When every second counts…
Instant Access to Overdose Medication
NOS is a special patent-pending plastic cap containing Naloxone in a simple spray atomizer, which snaps directly on top of the opioid prescription bottle.
People die each day from opioid-related drug overdose³
People misuse prescription opioids annually¹
People died from opioid overdoses in 2017²
People had an opioid use disorder in 2016¹
People misused prescription opioids for the first time in 2016¹
Deaths attributed to overdose on commonly prescribed opioids in 2017²
Deaths attributed to overdose on synthetic opioids other than methadone in 2017²
Adolescents started to misuse prescription pain medications in 2017
A person is more likely to die from an accidental opioid overdose than from a motor vehicle crash.⁴
When Every Second Counts
CounterAct has developed a patent-pending, Emergency Nasal Overdose Spray Cap that snaps on top of any bottle of prescription opioid medicine.
The company is awaiting FDA approval prior to marketing, and so all descriptions are provided for reference only. Below is an explanation for its intended use:
In a typical opioid overdose emergency, it takes precious minutes for 911 emergency medical personnel to arrive on scene, administer an opioid counter agent such as Naloxone, then transport the victim to a hospital.
Some non-medical emergency responders may not have an overdose counter agent available, and may require substantially more time to obtain critical intervention.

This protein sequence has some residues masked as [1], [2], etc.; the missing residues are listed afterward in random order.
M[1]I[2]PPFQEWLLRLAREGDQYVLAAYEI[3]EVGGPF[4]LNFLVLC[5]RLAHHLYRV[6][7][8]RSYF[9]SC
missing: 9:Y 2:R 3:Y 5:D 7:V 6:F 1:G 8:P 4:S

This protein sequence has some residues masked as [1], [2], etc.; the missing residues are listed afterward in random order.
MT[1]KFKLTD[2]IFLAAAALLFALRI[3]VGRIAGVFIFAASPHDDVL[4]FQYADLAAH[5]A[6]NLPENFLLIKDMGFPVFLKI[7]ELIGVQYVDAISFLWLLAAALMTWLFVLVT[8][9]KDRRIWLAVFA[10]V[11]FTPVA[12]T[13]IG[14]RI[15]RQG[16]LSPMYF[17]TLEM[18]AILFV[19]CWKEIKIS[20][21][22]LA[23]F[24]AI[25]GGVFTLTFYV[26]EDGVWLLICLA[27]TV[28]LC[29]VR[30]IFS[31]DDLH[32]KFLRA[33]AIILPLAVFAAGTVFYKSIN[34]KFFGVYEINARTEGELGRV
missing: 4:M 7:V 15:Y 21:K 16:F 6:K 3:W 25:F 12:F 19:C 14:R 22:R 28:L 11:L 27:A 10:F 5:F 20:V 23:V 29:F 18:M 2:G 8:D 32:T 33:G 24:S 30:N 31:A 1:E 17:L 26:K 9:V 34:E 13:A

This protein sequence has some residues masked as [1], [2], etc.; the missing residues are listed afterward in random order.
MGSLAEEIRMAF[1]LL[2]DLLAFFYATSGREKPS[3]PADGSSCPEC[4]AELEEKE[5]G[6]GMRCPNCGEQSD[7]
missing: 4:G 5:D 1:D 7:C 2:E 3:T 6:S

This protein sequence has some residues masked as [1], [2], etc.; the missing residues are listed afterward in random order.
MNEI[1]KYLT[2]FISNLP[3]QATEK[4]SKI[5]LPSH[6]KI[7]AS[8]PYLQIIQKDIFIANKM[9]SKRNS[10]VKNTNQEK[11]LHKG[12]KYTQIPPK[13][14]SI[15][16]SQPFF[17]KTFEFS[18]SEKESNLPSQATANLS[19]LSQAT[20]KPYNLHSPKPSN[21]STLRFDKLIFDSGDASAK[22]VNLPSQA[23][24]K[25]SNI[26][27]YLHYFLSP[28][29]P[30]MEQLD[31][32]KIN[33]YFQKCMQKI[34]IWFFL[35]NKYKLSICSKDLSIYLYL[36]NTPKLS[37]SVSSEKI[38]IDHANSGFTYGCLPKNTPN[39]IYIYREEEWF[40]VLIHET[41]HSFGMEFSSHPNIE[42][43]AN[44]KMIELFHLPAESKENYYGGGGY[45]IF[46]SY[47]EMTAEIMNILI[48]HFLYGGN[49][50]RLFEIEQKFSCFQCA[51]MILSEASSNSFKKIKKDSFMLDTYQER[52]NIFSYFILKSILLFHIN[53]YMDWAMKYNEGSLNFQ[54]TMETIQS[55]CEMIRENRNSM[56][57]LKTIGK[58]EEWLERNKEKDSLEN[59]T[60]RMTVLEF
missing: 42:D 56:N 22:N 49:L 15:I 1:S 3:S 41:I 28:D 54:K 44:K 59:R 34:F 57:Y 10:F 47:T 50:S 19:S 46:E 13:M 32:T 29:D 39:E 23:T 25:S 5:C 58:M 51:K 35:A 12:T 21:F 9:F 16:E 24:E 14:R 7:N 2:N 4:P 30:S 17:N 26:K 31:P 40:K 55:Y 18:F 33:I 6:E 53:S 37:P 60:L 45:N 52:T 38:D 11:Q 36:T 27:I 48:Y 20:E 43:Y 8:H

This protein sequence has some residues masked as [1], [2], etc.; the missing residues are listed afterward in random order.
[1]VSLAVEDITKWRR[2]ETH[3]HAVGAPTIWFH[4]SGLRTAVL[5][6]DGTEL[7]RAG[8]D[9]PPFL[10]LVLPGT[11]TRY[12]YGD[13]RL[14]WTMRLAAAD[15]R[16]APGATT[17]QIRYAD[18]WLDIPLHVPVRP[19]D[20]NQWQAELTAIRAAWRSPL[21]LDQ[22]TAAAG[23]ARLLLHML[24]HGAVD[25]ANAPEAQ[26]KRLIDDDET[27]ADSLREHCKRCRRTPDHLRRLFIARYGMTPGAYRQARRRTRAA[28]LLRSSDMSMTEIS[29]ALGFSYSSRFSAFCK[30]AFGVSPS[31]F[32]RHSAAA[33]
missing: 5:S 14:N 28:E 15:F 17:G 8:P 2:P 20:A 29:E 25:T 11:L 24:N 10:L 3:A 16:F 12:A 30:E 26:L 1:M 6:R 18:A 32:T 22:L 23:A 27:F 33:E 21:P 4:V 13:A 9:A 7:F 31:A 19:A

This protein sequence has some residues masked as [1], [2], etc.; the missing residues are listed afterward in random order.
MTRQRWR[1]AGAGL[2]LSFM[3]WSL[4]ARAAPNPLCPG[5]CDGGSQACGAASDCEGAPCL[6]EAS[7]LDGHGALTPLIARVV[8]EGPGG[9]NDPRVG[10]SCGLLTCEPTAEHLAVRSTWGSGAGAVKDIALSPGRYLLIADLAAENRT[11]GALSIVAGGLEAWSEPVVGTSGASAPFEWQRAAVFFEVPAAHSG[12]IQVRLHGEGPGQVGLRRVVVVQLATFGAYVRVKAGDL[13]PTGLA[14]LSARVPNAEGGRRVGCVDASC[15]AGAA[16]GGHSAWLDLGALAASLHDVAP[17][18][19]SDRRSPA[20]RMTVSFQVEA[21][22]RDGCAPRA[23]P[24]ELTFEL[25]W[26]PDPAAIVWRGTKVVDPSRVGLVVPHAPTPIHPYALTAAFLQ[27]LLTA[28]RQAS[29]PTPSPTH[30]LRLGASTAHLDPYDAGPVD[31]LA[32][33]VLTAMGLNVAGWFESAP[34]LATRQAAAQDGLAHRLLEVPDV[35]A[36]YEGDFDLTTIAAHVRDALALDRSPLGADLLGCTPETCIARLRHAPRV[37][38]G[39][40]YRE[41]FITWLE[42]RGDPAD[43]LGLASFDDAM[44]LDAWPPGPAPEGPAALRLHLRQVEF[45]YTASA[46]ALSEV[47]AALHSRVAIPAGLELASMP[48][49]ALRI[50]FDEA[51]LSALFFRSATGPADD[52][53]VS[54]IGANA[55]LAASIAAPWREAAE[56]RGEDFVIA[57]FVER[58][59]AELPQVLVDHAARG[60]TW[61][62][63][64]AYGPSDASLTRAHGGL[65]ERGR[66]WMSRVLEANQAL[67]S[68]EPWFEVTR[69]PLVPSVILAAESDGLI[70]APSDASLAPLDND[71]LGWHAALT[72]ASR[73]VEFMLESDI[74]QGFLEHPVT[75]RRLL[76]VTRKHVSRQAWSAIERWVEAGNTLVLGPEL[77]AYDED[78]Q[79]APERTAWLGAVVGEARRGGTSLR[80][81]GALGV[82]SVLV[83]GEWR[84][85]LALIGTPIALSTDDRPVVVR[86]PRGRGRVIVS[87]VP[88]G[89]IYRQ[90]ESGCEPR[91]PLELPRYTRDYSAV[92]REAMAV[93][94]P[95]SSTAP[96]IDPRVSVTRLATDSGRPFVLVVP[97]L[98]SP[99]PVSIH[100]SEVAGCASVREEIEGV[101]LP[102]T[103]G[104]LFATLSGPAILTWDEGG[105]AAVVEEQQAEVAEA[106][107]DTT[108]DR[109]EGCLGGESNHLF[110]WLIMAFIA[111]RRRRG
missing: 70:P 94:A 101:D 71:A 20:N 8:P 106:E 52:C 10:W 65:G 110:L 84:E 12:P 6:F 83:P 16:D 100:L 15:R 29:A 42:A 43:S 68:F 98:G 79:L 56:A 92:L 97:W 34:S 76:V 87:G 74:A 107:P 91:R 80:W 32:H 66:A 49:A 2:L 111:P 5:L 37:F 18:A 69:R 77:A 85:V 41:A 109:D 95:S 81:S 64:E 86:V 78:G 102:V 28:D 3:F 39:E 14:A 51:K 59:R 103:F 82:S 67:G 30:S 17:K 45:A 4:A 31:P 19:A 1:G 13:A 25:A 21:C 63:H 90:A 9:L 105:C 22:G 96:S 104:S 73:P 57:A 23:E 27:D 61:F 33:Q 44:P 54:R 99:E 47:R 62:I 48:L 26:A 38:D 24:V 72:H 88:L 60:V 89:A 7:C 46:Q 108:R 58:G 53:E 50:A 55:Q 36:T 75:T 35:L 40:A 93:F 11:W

The CounterAct Cap has an emergency opioid counter-agent nasal spray dispenser under its safety cap. No medical training is necessary to use the device.
In just SECONDS – not minutes, anyone who discovers a semi-conscious, or unconscious overdose victim can use CounterAct to instantly administer an emergency dosage of counter agent drug.
Call 911, then administer the CounterAct spray. Inform the Emergency personnel immediately upon arrival and inform them how long since the victim received the counter agent.
This article is taken from Pharmaceutical Manufacturing and Packing Sourcer February 2020, Supplement, pages 6-7. © Samedan Ltd. Respiratory depression can occur from accidental and/or intentional overdose of opioid type substances. The neurochemical process, by which...
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Sources: 1 2016 National Survey on Drug Use and Health, 2 Mortality in the United States, 2016 NCHS Data Brief No. 293, December 2017, 3 CEA Report: The underestimated cost of the opioid crisis, 2017, 3 National Center for Health Statistics 2017 Final Data for Drug Overdose Deaths, 4 National Safety Council, January 2019